california drought

After a Dry February, Here's Where Drought Conditions Expanded in California

Nearly 70 percent of California is considered abnormally dry after storms that historically bring drenching winter storms to the state were pushed north

February is shaping up to be one of the driest on record for much of California, where there is mounting concern over a dismally dry winter.

In Southern California, one of the region's historically wettest months is on pace to finish with just .04 inches of rain. That leaves February 2020 tied for the 10th driest February on record.

This graphic displays the driest Februaries on record in Los Angeles.
This graphic displays the driest Februaries on record in Los Angeles.

Add in January's rainfall and LA is till only at .36 inches of rain for the year. That's the area's fourth-driest start to a year.

This graphic shows historically dry starts to the year in Los Angeles.
This graphic shows historically dry starts to the year in Los Angeles.

After possible record heat Thursday, there's a chance of light showers to start out March on Sunday, a rarity throughout the state this year. Downtown San Francisco is on its way to its first rain-free February since 1864.

The dry beginning of the year comes after a wet 2019 that capped mountains with snow, delivering water to reservoirs and helping to boost lush vegetation that can quickly turn into fuel for wildfires during dry, windy conditions.

About 75 percent of California's annual precipitation typically occurs from December through February, mostly from atmospheric rivers -- long plumes of moisture originating far out in the Pacific Ocean that usher storms into California. Those storms replenish the Sierra Nevada Mountains with snow, which melts in spring and runs into the state's water system, providing about 30 percent of California's water supply.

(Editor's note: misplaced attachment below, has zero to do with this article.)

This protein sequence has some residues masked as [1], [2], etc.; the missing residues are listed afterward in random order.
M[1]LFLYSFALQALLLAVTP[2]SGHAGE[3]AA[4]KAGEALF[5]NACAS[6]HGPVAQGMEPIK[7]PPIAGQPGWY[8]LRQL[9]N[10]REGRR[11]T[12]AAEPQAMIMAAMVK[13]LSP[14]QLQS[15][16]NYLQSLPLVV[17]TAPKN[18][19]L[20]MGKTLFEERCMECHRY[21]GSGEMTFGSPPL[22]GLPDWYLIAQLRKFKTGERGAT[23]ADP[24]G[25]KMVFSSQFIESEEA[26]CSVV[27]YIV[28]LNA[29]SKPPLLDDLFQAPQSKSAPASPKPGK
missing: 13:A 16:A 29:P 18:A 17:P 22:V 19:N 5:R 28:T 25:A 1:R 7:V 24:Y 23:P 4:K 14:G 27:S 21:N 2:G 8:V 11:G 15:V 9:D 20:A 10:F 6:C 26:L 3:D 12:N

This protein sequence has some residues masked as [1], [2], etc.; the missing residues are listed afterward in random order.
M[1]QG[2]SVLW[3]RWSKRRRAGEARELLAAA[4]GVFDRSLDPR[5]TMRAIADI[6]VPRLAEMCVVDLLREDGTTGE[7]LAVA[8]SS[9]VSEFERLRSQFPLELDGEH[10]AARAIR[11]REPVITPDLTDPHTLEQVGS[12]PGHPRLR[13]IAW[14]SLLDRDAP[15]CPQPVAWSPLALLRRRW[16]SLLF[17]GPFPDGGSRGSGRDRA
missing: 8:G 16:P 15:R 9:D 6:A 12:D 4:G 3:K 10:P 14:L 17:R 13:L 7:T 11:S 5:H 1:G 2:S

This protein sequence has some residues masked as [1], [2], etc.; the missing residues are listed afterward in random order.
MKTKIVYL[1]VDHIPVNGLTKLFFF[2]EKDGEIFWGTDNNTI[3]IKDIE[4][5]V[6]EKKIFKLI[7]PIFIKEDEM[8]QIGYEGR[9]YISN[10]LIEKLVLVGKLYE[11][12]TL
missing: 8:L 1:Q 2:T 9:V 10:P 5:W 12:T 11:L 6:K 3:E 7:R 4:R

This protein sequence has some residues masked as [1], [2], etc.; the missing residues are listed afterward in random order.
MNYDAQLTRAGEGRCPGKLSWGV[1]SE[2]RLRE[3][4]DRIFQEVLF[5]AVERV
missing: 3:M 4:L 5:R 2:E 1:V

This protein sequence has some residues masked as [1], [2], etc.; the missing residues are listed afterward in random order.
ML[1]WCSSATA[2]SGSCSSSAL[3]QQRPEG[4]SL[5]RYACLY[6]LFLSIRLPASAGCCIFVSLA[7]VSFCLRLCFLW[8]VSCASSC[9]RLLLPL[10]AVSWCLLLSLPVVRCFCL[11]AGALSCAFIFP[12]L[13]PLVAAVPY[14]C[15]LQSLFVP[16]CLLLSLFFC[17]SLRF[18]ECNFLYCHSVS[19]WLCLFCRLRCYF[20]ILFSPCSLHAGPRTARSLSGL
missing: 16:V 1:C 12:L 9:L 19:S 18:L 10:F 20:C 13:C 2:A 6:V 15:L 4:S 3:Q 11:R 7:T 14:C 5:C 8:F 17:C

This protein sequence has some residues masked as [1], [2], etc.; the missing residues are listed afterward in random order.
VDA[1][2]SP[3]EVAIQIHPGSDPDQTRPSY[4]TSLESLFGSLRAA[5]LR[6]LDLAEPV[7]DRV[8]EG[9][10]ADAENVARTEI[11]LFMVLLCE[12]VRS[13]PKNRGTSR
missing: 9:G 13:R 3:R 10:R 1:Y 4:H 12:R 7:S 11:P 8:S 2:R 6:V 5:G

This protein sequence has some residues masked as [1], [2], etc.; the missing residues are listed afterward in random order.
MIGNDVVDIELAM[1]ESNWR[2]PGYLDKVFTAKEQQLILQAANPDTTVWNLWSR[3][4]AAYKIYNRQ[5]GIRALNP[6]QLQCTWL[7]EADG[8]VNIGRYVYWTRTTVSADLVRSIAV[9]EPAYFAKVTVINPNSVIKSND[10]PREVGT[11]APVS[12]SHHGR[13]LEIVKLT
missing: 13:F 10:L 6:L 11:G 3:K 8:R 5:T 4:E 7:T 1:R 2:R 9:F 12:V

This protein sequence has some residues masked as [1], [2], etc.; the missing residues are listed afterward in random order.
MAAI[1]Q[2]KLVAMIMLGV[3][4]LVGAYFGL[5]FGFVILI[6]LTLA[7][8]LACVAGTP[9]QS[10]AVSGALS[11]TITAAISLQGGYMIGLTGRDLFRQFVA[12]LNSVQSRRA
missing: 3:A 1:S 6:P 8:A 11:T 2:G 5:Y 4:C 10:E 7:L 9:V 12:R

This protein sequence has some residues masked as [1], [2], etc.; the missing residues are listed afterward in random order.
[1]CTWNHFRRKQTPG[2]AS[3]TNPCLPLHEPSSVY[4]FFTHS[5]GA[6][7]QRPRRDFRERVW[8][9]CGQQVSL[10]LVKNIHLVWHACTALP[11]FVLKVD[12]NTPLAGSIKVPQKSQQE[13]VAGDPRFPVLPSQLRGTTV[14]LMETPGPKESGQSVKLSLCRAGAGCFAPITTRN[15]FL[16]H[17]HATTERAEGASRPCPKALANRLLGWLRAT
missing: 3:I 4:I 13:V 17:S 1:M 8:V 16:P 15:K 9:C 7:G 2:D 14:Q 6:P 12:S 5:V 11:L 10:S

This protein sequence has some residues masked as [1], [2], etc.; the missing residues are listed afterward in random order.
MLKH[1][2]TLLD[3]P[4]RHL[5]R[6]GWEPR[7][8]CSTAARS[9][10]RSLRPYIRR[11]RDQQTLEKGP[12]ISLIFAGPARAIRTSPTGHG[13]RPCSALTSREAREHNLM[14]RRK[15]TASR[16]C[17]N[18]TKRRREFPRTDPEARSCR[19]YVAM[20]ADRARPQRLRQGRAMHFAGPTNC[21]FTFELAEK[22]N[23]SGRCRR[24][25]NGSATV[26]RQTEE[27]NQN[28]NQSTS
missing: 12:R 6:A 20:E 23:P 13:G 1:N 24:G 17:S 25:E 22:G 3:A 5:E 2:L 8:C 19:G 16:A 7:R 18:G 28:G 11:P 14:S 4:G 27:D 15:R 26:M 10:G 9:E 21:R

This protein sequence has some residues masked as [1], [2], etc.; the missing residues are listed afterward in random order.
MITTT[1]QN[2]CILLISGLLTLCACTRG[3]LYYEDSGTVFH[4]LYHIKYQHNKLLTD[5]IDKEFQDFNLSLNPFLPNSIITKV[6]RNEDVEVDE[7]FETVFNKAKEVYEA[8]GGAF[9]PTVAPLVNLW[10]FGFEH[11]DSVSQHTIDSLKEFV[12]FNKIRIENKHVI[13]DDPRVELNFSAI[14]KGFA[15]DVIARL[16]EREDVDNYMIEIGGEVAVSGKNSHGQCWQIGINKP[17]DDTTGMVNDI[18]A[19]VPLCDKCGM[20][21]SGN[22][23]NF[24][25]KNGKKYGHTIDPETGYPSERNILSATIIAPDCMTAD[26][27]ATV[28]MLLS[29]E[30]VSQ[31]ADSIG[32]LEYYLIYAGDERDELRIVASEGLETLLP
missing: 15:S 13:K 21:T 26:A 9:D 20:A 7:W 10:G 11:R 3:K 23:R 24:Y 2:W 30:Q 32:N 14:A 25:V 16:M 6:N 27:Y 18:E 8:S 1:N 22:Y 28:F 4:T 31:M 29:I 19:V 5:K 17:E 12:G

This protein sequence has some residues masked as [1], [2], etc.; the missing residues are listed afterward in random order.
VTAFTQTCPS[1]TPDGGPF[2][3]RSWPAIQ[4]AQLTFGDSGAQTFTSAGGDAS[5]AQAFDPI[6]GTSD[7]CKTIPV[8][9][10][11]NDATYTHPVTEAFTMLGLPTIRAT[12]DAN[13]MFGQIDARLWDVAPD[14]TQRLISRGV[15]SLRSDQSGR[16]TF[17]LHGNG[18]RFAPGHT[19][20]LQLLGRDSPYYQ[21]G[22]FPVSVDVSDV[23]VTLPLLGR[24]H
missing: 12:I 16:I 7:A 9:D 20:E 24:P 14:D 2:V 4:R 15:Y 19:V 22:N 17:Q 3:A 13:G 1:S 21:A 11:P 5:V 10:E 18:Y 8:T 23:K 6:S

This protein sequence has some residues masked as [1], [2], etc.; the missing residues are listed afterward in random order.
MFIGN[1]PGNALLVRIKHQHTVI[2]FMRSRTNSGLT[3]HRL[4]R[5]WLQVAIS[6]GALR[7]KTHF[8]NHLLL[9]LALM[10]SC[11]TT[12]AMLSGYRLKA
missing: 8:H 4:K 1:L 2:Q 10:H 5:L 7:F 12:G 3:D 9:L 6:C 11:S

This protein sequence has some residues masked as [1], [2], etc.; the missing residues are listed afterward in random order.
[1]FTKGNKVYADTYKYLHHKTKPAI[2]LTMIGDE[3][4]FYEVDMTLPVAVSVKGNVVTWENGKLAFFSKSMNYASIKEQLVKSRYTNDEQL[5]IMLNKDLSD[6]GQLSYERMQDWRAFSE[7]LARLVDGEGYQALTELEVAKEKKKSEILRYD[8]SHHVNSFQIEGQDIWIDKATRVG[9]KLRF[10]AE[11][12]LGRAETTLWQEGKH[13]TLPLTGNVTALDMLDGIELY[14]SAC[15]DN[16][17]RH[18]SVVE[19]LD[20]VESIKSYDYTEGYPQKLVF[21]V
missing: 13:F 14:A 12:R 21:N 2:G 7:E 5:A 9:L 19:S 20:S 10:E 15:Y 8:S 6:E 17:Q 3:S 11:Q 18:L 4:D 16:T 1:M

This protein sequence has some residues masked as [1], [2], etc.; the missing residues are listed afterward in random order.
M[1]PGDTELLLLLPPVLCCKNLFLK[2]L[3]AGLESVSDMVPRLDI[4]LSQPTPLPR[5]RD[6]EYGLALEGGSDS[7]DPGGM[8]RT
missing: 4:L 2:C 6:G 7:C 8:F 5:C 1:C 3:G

But a high-pressure system parked in the Pacific Ocean has been blocking storms from reaching California and steering them to the Pacific Northwest.

A look at Thursday's weekly Drought Monitor map illustrates the dramatic impact.

A US Drought Monitor map display abnormally dry and moderate drought conditions across a widespread part of California.
The US Drought Monitor map display abnormally dry and moderate drought conditions across a widespread part of California. Credit: US Drought Monitor

"We're adding abnormal and moderate drought conditions to our state," said NBC4 forecaster Shanna Mendiola.

Nearly 70 percent of California is considered abnormally dry, the least severe of the Monitor's five drought categories. That's up 10 percentage points from last week. At the start of the year, just 3.5 percent of California was abnormally dry.

Nearly 24 percent of California is considered in moderate drought this week, according to the Monitor. That's up from 9.5 percent last week. At the start of the year, no part of the state was in moderate drought, the second-most severe drought category.

Moderate drought appeared on the Monitor map earlier in February in the Central Valley, then spread north.

More bad news might come later Thursday when the state conduct a survey of the Sierra Nevada snowpack. The first reading of the winter there, on Jan. 2, found a snowpack that was 97 percent of the January average. But that had changed by the end of January when the amount of water in the snowpack dropped to 72 percent of the Jan. 30 average.

In an indication of how dry things are getting, the U.S. Forest Service crews were battling a fire burning through timber at Mendocino National Park in Northern California.

In Southern California, firefighters quickly knocked down several brush fires on Wednesday, including blazes in Los Angeles, Simi Valley in Ventura County, and Rainbow in San Diego County. The fires were slow-moving, which Fire Capt. Brian McGrath attributed in Simi Valley to verdant brush and hillsides so the flames didn't have fuel to burn.

There is no July to November fire season per say. Now it's more of year-round situation.

Scott McLean, spokesman with the California Department of Forestry and Fire Protection

State firefighters have responded to 280 small wildfires since the beginning of the year. In the same period last year, there were just 85 reported fires, said Scott McLean, a spokesman with the California Department of Forestry and Fire Protection.

Earlier this month, the U.S. Forest Service battled a blaze burning at the 4,000-foot level, where there should be snow at this time of year, McLean said.

"It's February, we shouldn't be seeing that," he said.

McLean said California is prepared with aircraft and firefighters ready to be deployed if needed and officials have been implementing fire mitigation programs. Luckily, reservoirs statewide are either at or above their historical averages for this time of year.

"There is no July to November fire season per say. Now it's more of year-round situation," he said.

Copyright AP - Associated Press
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